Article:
On Sept. 4 at 1:00 p.m. PDT, all 32 NFL teams must have their rosters reduced to 53 players.
The September 4 date will send approximately 37 Rams packing. A few will be invited to the practice squad, others will move on to other opportunities, some may even seek a complete career change altogether.
A job in the NFL is a hard job to land. According to the NCAA, there are over 70,000 NCAA football participants in 2018, many of whom dream of a career in the NFL — and have since Pop Warner. For some, playing professional football is bound to happen, for others it's about opportunity and a bit of luck. Walk-ons pay tuition, superstars win the Heisman, the good, but not that good pursue a different career, and a fortunate 253 are drafted to the NFL.
The NCAA's website says 1.6-percent of college football players will go on to play "major professional sports."
Rams' receiver KhaDarel Hodge is doing everything in his power to join that one percent.
In the first two preseason games, Hodge has recorded four receptions for 71 yards and one touchdown — good, considering the Rams' lack of offense early in the preseason, but not exactly numbers to write his hometown of D'Lo, Mississippi about.
Hodge's impression on head coach Sean McVay and the powers that be in L.A., has come in the form of big-time plays. Three of Hodge's four receptions in the preseason have been highlight-reel material.
In preseason Week 1 against the Ravens, Hodge scored the Rams' only touchdown of the game by making an athletic, lunging grab on a low ball, with Ravens' corner Stanley Jean-Baptiste draped over him in the end zone.
On Saturday against the Raiders, Hodge made his mark with a pair of plays. The first came in the second quarter with an outstanding 47-yard reception in-front of the Rams' bench. Nearly back-peddling, Hodge leapt backwards, extended to catch the ball delivered by quarterback Sean Mannion, and pulled it to his chest with Raiders' corner Nick Nelson all over him.
"It was basically a go-route. I know I had the win," Hodge said confidently. "So, I just dug out and I'd seen the ball in the air – and at that point it's just having the fundamentals. I didn't get ahead of myself and made a big play."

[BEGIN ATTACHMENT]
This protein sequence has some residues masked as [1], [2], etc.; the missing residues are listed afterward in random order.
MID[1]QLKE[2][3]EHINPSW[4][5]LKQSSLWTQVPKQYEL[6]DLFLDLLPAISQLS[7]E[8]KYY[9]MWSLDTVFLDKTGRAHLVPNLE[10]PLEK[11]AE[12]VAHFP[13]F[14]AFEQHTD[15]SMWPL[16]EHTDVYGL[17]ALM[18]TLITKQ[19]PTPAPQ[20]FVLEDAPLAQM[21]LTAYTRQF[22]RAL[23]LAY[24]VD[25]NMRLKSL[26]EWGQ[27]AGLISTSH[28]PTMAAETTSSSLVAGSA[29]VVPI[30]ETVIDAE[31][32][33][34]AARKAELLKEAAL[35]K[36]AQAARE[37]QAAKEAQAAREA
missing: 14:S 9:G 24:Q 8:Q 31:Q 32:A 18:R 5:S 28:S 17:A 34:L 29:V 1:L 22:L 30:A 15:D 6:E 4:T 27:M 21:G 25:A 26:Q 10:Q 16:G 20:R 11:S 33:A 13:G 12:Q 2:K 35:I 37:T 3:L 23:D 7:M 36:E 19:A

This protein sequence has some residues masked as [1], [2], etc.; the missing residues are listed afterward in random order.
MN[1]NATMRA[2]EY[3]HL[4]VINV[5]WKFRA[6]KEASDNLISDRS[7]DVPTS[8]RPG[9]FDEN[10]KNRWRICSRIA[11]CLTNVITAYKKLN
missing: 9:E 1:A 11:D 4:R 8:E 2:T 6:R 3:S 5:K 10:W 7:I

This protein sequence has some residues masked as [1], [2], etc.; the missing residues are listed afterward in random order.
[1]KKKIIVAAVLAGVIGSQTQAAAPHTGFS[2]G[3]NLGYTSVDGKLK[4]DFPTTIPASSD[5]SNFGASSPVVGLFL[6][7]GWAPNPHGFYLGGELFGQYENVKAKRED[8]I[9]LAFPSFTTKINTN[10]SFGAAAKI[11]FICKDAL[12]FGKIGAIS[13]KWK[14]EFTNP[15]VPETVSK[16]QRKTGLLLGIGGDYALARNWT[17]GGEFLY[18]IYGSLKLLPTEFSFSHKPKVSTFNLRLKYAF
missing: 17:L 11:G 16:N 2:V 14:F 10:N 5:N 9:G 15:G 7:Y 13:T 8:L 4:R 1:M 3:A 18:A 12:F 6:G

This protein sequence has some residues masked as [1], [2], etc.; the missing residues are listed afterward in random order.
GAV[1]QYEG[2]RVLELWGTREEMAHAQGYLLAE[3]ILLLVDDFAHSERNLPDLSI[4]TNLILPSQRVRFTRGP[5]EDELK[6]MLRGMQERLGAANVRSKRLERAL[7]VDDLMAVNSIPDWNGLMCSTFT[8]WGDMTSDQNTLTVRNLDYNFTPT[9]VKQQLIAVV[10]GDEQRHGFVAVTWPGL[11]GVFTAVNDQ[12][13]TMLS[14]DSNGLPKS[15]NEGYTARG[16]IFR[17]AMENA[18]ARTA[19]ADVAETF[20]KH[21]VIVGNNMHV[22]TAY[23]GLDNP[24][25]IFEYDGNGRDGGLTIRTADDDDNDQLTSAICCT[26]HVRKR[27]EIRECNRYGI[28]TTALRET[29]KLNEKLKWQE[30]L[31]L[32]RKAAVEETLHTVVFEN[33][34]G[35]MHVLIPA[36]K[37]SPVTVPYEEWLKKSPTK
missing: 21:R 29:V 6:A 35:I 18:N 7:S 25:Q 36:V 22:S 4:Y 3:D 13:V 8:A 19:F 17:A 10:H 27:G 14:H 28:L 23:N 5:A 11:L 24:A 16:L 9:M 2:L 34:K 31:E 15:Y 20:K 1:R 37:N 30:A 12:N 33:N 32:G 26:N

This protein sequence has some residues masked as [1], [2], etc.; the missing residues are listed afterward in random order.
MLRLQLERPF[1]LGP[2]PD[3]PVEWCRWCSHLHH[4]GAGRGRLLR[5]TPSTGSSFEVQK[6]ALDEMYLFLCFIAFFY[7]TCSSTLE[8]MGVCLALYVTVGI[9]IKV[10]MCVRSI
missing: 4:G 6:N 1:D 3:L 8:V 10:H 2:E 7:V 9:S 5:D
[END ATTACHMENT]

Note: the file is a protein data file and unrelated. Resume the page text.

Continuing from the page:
Mannion expressed similar confidence in Hodge when talking about the play.
"He knows where to be on every play. That was a situation where we got the right look to take a shot. I just tried to put some air under it, give him a chance and he went up and made a great play," Mannion said.
So far, it seems as that if anyone gives Hodge a chance, he will make the most of it.
In the same game, Hodge made another impressive grab early in the third quarter on a high pass by quarterback Brandon Allen. Hodge pulled the ball down from over a Raider defender and toed the sideline en route to a Rams' field goal.
Hodge is an undrafted free agent out of Prairie View A&M in Prairie View, Texas. Hodge's time at Prairie View A&M was his third and final college football stop, after starting his career at Alcorn State in 2013, and then spending time at Hinds Community College in Raymond, Mississippi.
To add to the list of largely unknown stops of Hodge's football career, the 5-foot-11 rookie receiver is originally from D'Lo, Mississippi — a dot in south-central Mississippi that just over 400 people call home. In fact, over 200 of Hodge's hometown populations could have fit in the Los Angeles Memorial Coliseum on Saturday to watch him haul in passes over Raider defenders.
While many of Hodge's friends and family were likely watching, impressing coach McVay and his staff might be of greater importance to Hodge. A first impression in the preseason is critical for an undrafted and unproven player like Hodge, who is low on L.A.'s receiver depth chart.
"For him to continue to take these steps in the right directions and then being able to demonstrate that play-making ability has been something that you definitely can't help but notice and it's been good to see," McVay said.
The training for a job in the NFL is rigorous. Players must make sure each rep in minicamp, OTAs, and training camp is meaningful. Studying systems and learning extensive playbooks is essential to becoming a pro. The job training wraps up with the preseason — an opportunity to make an impression with pads on, play tackle football in a stadium with with screaming fans, and make plays against a team other than your own.
After doing just that for the second consecutive week on Saturday — just over two weeks until the Sept. 4 roster deadline, Hodge stood in the Coliseum locker room in Los Angeles — a city over 1,800 miles from D'Lo, and with 3.9 million more people than D'Lo — addressing reporters with humble smile.
"I've been in these situations before where I've had to come from the bottom and stuff. So, this is nothing new to me."